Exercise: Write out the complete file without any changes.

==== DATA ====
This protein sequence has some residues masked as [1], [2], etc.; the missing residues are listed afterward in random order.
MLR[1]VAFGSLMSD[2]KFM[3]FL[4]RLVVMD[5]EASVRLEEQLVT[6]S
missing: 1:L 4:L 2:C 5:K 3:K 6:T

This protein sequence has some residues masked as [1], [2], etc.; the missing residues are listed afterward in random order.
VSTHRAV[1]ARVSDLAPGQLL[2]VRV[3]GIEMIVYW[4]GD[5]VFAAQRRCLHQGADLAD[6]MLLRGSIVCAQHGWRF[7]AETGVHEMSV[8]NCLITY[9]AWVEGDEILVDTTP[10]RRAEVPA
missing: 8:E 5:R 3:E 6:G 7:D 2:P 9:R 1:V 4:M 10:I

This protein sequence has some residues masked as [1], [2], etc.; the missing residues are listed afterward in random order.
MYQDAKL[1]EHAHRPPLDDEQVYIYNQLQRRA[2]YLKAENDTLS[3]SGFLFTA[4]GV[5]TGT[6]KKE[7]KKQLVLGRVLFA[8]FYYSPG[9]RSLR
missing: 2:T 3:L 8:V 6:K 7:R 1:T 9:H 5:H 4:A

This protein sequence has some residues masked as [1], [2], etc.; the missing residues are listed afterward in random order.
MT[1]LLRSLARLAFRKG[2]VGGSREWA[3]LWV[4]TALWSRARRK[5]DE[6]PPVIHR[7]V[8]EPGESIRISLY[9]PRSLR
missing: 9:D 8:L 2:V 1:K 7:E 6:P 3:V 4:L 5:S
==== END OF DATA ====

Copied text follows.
This protein sequence has some residues masked as [1], [2], etc.; the missing residues are listed afterward in random order.
MLR[1]VAFGSLMSD[2]KFM[3]FL[4]RLVVMD[5]EASVRLEEQLVT[6]S
missing: 1:L 4:L 2:C 5:K 3:K 6:T

This protein sequence has some residues masked as [1], [2], etc.; the missing residues are listed afterward in random order.
VSTHRAV[1]ARVSDLAPGQLL[2]VRV[3]GIEMIVYW[4]GD[5]VFAAQRRCLHQGADLAD[6]MLLRGSIVCAQHGWRF[7]AETGVHEMSV[8]NCLITY[9]AWVEGDEILVDTTP[10]RRAEVPA
missing: 8:E 5:R 3:E 6:G 7:D 2:P 9:R 1:V 4:M 10:I

This protein sequence has some residues masked as [1], [2], etc.; the missing residues are listed afterward in random order.
MYQDAKL[1]EHAHRPPLDDEQVYIYNQLQRRA[2]YLKAENDTLS[3]SGFLFTA[4]GV[5]TGT[6]KKE[7]KKQLVLGRVLFA[8]FYYSPG[9]RSLR
missing: 2:T 3:L 8:V 6:K 7:R 1:T 9:H 5:H 4:A

This protein sequence has some residues masked as [1], [2], etc.; the missing residues are listed afterward in random order.
MT[1]LLRSLARLAFRKG[2]VGGSREWA[3]LWV[4]TALWSRARRK[5]DE[6]PPVIHR[7]V[8]EPGESIRISLY[9]PRSLR
missing: 9:D 8:L 2:V 1:K 7:E 6:P 3:V 4:L 5:S